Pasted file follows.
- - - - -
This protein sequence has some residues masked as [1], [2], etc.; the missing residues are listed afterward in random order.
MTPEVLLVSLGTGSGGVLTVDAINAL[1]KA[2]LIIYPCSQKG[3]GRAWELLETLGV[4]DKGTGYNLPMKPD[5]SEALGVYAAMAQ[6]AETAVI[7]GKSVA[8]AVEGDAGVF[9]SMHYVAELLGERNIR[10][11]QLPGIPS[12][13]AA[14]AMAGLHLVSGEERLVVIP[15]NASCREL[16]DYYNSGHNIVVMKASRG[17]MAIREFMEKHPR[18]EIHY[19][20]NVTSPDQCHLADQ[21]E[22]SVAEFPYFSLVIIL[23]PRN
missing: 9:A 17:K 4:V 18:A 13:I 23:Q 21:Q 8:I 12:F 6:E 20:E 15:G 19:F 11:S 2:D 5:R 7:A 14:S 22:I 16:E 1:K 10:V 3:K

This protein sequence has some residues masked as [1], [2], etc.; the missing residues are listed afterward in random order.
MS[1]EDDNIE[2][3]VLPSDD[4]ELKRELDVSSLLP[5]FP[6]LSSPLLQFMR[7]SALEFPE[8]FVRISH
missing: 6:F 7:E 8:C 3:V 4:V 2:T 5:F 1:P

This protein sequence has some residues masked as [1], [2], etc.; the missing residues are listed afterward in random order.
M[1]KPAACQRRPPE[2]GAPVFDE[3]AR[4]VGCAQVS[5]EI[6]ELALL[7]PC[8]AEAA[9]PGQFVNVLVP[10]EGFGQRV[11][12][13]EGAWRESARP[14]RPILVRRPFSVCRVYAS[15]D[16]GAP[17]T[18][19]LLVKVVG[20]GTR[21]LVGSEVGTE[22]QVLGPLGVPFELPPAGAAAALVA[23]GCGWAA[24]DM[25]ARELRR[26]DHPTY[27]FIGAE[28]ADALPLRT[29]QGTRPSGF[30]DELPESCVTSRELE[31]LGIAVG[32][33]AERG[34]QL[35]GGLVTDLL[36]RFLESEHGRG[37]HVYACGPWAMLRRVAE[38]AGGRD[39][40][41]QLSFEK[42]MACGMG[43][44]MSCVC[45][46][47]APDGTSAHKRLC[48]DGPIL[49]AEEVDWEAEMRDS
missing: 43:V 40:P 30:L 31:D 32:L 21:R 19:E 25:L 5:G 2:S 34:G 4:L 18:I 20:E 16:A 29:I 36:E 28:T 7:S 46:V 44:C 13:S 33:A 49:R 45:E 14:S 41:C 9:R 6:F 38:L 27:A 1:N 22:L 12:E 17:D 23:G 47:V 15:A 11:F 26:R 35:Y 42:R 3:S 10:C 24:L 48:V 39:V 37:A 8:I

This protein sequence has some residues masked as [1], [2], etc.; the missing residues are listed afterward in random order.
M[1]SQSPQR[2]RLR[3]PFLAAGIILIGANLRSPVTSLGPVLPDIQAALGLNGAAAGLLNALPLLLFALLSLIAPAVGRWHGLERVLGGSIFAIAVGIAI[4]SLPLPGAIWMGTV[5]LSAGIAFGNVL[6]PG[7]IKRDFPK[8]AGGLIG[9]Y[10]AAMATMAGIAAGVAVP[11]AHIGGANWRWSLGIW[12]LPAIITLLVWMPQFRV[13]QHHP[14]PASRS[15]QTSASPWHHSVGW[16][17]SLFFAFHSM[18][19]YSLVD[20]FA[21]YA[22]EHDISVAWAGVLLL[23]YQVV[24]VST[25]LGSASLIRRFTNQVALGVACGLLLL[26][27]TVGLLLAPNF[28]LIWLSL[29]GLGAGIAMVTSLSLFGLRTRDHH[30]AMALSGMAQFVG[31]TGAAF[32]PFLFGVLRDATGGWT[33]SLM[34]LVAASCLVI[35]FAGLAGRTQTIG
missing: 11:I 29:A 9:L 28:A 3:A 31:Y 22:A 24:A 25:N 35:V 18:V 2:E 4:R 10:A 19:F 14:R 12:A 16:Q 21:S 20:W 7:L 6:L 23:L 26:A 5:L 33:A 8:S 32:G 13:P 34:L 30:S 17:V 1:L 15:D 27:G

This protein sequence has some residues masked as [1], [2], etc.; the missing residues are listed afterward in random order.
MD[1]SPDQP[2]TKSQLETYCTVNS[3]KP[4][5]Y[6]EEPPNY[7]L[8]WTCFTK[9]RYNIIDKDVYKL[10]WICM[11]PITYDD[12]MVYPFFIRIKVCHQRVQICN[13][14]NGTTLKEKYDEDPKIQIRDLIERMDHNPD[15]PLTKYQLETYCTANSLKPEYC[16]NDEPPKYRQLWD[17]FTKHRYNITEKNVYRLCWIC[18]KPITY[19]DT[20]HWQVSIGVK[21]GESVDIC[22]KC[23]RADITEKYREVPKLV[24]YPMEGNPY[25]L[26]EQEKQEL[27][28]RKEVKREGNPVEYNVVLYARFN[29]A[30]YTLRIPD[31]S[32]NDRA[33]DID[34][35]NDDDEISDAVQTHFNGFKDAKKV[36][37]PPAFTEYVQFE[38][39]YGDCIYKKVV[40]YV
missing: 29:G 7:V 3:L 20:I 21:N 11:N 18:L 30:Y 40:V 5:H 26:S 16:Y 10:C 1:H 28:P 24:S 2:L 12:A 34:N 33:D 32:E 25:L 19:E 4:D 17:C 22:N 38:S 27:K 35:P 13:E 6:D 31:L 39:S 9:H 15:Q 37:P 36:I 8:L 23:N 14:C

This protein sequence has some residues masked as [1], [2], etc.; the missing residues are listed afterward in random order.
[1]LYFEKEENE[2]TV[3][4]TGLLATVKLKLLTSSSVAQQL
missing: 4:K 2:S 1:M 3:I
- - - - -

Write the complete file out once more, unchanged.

This protein sequence has some residues masked as [1], [2], etc.; the missing residues are listed afterward in random order.
MTPEVLLVSLGTGSGGVLTVDAINAL[1]KA[2]LIIYPCSQKG[3]GRAWELLETLGV[4]DKGTGYNLPMKPD[5]SEALGVYAAMAQ[6]AETAVI[7]GKSVA[8]AVEGDAGVF[9]SMHYVAELLGERNIR[10][11]QLPGIPS[12][13]AA[14]AMAGLHLVSGEERLVVIP[15]NASCREL[16]DYYNSGHNIVVMKASRG[17]MAIREFMEKHPR[18]EIHY[19][20]NVTSPDQCHLADQ[21]E[22]SVAEFPYFSLVIIL[23]PRN
missing: 9:A 17:K 4:V 18:A 13:I 23:Q 21:Q 8:I 12:F 6:E 20:E 15:G 19:F 11:S 2:D 5:R 7:A 14:S 22:I 16:E 1:K 10:V 3:K

This protein sequence has some residues masked as [1], [2], etc.; the missing residues are listed afterward in random order.
MS[1]EDDNIE[2][3]VLPSDD[4]ELKRELDVSSLLP[5]FP[6]LSSPLLQFMR[7]SALEFPE[8]FVRISH
missing: 6:F 7:E 8:C 3:V 4:V 2:T 5:F 1:P

This protein sequence has some residues masked as [1], [2], etc.; the missing residues are listed afterward in random order.
M[1]KPAACQRRPPE[2]GAPVFDE[3]AR[4]VGCAQVS[5]EI[6]ELALL[7]PC[8]AEAA[9]PGQFVNVLVP[10]EGFGQRV[11][12][13]EGAWRESARP[14]RPILVRRPFSVCRVYAS[15]D[16]GAP[17]T[18][19]LLVKVVG[20]GTR[21]LVGSEVGTE[22]QVLGPLGVPFELPPAGAAAALVA[23]GCGWAA[24]DM[25]ARELRR[26]DHPTY[27]FIGAE[28]ADALPLRT[29]QGTRPSGF[30]DELPESCVTSRELE[31]LGIAVG[32][33]AERG[34]QL[35]GGLVTDLL[36]RFLESEHGRG[37]HVYACGPWAMLRRVAE[38]AGGRD[39][40][41]QLSFEK[42]MACGMG[43][44]MSCVC[45][46][47]APDGTSAHKRLC[48]DGPIL[49]AEEVDWEAEMRDS
missing: 43:V 40:P 30:L 31:D 32:L 21:R 19:E 25:L 5:G 2:S 34:G 4:L 18:I 20:E 16:A 29:I 36:E 28:T 7:S 46:V 44:C 13:S 33:A 49:R 45:E 14:S 41:C 9:R 6:F 38:L 27:A 1:N 22:L 12:E 17:D 23:G 47:V 15:A 11:F 26:R 35:Y 42:R 3:S 10:C 24:L 48:V 39:V 37:A 8:I

This protein sequence has some residues masked as [1], [2], etc.; the missing residues are listed afterward in random order.
M[1]SQSPQR[2]RLR[3]PFLAAGIILIGANLRSPVTSLGPVLPDIQAALGLNGAAAGLLNALPLLLFALLSLIAPAVGRWHGLERVLGGSIFAIAVGIAI[4]SLPLPGAIWMGTV[5]LSAGIAFGNVL[6]PG[7]IKRDFPK[8]AGGLIG[9]Y[10]AAMATMAGIAAGVAVP[11]AHIGGANWRWSLGIW[12]LPAIITLLVWMPQFRV[13]QHHP[14]PASRS[15]QTSASPWHHSVGW[16][17]SLFFAFHSM[18][19]YSLVD[20]FA[21]YA[22]EHDISVAWAGVLLL[23]YQVV[24]VST[25]LGSASLIRRFTNQVALGVACGLLLL[26][27]TVGLLLAPNF[28]LIWLSL[29]GLGAGIAMVTSLSLFGLRTRDHH[30]AMALSGMAQFVG[31]TGAAF[32]PFLFGVLRDATGGWT[33]SLM[34]LVAASCLVI[35]FAGLAGRTQTIG
missing: 11:I 29:A 9:L 28:A 3:A 31:Y 22:A 24:A 25:N 35:V 18:V 2:E 4:R 10:A 19:F 14:R 12:A 16:Q 21:S 20:W 7:L 6:L 23:L 26:A 5:L 33:A 8:S 32:G 13:P 34:L 30:S 17:V 1:L 15:D 27:G

This protein sequence has some residues masked as [1], [2], etc.; the missing residues are listed afterward in random order.
MD[1]SPDQP[2]TKSQLETYCTVNS[3]KP[4][5]Y[6]EEPPNY[7]L[8]WTCFTK[9]RYNIIDKDVYKL[10]WICM[11]PITYDD[12]MVYPFFIRIKVCHQRVQICN[13][14]NGTTLKEKYDEDPKIQIRDLIERMDHNPD[15]PLTKYQLETYCTANSLKPEYC[16]NDEPPKYRQLWD[17]FTKHRYNITEKNVYRLCWIC[18]KPITY[19]DT[20]HWQVSIGVK[21]GESVDIC[22]KC[23]RADITEKYREVPKLV[24]YPMEGNPY[25]L[26]EQEKQEL[27][28]RKEVKREGNPVEYNVVLYARFN[29]A[30]YTLRIPD[31]S[32]NDRA[33]DID[34][35]NDDDEISDAVQTHFNGFKDAKKV[36][37]PPAFTEYVQFE[38][39]YGDCIYKKVV[40]YV
missing: 29:G 7:V 3:L 20:I 21:N 11:N 18:L 30:Y 40:V 5:H 26:S 16:Y 10:C 1:H 28:P 24:S 2:L 12:A 34:N 33:D 32:E 25:L 19:E 4:D 17:C 22:N 38:S 27:K 35:P 13:E 6:D 31:L 39:S 9:H 15:Q 37:P 36:I 8:L 23:N 14:C

This protein sequence has some residues masked as [1], [2], etc.; the missing residues are listed afterward in random order.
[1]LYFEKEENE[2]TV[3][4]TGLLATVKLKLLTSSSVAQQL
missing: 4:K 2:S 1:M 3:I